statements, computerized receipts, business cards, mail, printouts of static-data, or
any suitable documentation. It is a common method of digitising printed texts so
that they can be electronically edited, searched, stored more compactly, displayed

on-line, and used in machine processes such as cognitive computing, machine


translation, (extracted) text-to-speech, key data and text mining. OCR is a field of
research in pattern recognition, artificial intelligence and computer vision.
FLOW CHART:

INPUT IMAGE

PRE PROCESSING

SEGMENTATION

DISPLAY OF RECONGNOZED CHARACTERS

COMPARISON

Microsoft Office Document Imaging:


Microsoft

Office

Document

Imaging (MODI)

enables

editing

and annotating documents scanned by Microsoft office document imaging. It was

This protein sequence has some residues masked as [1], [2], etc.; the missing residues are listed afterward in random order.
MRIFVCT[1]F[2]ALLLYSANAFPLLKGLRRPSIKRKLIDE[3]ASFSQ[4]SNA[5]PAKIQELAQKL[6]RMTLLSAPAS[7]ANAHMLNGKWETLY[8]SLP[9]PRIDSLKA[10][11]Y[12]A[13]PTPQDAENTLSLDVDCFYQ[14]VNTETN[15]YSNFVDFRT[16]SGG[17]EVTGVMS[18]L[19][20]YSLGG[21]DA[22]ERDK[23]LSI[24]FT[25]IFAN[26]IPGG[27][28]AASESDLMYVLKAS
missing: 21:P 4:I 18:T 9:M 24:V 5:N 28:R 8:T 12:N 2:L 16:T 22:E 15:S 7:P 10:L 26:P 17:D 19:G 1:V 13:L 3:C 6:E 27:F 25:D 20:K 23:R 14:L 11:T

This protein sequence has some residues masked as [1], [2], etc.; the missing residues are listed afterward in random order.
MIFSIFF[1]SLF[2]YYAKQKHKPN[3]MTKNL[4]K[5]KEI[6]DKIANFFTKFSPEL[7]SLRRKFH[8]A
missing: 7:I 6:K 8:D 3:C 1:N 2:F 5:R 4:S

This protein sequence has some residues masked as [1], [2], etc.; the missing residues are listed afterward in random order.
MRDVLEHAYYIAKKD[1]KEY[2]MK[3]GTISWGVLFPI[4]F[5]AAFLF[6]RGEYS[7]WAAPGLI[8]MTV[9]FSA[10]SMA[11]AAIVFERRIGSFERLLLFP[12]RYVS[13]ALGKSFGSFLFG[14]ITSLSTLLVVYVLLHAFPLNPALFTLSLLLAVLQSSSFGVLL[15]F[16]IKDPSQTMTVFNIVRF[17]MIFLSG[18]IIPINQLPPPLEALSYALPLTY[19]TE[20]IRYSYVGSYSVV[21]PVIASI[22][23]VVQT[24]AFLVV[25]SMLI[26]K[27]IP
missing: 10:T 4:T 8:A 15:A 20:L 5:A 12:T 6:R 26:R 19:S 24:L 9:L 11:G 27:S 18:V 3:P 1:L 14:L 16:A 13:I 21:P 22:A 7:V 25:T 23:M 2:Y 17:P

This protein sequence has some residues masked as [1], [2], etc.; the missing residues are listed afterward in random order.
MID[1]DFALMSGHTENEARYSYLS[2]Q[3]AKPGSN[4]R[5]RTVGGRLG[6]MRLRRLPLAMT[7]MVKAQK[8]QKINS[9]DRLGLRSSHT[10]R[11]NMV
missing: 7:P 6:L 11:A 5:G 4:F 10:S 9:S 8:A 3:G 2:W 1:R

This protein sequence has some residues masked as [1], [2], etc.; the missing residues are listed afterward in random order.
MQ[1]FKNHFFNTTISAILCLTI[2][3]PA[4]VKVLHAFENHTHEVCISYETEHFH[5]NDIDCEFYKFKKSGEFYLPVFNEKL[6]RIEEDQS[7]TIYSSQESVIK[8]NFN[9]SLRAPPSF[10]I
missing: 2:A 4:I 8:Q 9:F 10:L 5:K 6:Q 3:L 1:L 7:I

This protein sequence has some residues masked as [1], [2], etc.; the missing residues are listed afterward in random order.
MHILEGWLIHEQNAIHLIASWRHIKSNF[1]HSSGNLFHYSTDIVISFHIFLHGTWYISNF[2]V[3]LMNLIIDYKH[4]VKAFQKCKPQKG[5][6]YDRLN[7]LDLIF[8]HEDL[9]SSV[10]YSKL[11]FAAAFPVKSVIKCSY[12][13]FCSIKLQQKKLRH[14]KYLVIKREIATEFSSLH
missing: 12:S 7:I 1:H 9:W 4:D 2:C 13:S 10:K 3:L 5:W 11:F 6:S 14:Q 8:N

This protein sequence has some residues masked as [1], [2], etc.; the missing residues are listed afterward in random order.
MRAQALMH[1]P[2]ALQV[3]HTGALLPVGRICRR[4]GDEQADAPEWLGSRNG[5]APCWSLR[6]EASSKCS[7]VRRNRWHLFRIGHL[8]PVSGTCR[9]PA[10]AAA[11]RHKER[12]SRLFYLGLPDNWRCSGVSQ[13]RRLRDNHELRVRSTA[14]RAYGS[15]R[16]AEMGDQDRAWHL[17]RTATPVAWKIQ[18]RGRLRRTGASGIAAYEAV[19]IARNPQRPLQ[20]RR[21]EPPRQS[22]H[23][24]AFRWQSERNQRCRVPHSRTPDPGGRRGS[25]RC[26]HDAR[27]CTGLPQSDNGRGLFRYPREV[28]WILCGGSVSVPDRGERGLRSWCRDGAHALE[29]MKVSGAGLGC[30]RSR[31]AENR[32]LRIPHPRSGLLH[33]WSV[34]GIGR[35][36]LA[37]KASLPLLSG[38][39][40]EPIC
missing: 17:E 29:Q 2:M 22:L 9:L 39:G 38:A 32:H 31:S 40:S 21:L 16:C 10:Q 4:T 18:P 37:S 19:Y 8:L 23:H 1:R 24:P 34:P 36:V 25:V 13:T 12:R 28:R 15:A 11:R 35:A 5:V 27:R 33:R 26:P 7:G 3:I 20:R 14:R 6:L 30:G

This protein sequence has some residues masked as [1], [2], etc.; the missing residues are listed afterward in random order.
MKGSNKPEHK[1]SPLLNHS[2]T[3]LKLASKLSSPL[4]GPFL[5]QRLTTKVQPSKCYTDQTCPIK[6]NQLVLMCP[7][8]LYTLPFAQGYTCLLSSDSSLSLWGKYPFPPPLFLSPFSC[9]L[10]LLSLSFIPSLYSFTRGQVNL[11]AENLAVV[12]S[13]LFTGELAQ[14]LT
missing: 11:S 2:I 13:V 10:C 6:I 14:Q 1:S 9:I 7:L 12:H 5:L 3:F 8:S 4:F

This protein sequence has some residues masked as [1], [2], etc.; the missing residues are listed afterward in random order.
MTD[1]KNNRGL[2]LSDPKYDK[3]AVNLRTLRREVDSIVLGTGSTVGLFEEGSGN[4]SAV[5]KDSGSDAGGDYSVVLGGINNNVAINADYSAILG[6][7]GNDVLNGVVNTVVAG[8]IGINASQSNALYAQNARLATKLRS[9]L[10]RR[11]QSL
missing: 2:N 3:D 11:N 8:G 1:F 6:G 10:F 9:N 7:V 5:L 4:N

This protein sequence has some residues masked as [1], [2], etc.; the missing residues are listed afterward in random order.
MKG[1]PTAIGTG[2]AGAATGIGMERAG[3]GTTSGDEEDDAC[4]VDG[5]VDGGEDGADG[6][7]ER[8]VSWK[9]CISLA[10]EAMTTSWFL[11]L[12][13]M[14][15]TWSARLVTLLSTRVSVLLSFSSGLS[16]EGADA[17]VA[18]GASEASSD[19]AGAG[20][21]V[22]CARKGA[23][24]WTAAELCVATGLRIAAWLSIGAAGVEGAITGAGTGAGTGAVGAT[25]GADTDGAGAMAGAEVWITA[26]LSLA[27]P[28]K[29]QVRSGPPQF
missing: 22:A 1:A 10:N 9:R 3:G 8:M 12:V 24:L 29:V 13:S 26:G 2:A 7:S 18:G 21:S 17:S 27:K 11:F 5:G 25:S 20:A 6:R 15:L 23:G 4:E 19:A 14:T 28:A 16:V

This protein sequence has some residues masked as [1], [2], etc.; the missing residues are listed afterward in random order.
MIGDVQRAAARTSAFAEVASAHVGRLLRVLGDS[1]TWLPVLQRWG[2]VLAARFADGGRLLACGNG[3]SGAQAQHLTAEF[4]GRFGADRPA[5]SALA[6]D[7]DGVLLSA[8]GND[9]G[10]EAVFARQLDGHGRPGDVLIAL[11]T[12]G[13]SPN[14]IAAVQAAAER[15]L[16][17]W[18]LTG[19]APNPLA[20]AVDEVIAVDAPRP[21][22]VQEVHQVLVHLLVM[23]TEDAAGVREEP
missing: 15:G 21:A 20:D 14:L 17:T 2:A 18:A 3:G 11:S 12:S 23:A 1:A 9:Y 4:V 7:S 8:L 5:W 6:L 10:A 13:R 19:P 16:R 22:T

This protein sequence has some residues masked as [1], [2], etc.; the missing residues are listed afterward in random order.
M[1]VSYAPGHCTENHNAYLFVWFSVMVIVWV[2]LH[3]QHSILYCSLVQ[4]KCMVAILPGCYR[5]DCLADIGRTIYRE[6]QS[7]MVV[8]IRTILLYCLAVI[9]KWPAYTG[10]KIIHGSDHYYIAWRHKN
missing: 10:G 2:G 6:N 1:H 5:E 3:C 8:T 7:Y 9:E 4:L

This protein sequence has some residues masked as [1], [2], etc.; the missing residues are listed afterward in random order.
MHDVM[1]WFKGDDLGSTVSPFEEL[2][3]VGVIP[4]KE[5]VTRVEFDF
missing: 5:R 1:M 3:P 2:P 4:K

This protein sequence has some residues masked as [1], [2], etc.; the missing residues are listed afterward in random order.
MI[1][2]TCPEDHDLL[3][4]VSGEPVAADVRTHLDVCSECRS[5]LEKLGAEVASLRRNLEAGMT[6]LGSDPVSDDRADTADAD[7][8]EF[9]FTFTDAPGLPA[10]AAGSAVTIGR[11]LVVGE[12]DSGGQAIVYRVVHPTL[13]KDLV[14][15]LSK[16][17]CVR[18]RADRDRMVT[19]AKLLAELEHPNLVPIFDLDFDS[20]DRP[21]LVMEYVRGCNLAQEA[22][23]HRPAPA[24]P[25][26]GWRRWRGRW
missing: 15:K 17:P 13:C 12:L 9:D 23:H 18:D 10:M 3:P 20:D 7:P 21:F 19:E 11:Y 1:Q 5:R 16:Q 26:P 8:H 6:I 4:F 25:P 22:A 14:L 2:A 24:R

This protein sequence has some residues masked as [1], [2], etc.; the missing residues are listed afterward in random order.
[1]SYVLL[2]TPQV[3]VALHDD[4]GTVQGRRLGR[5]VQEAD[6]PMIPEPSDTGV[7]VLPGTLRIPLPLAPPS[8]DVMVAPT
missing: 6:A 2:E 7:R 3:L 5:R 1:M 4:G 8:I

first introduced in Office XP, and was included in office. Microsoft Office
Document Imaging (MODI) adds programmability features to the document
scanning and viewing tools that Microsoft Office (XP) included for the first time.
MODI supports Tagged Image File Format (TIFF) as well as its own proprietary
format called MDI. It can save text generated from the OCR process into the
original file. However, MODI produces files that violate the standard
specifications and are only usable by itself .In its default mode, the OCR engine
will de-skew and re-orient the page where required .MODI no longer takes over
the file association with Image File Format files as part of the Service Pack's
security changes. Also, it no longer supports JPEG compression in files.
Programmers can take advantage of a simple object model built around the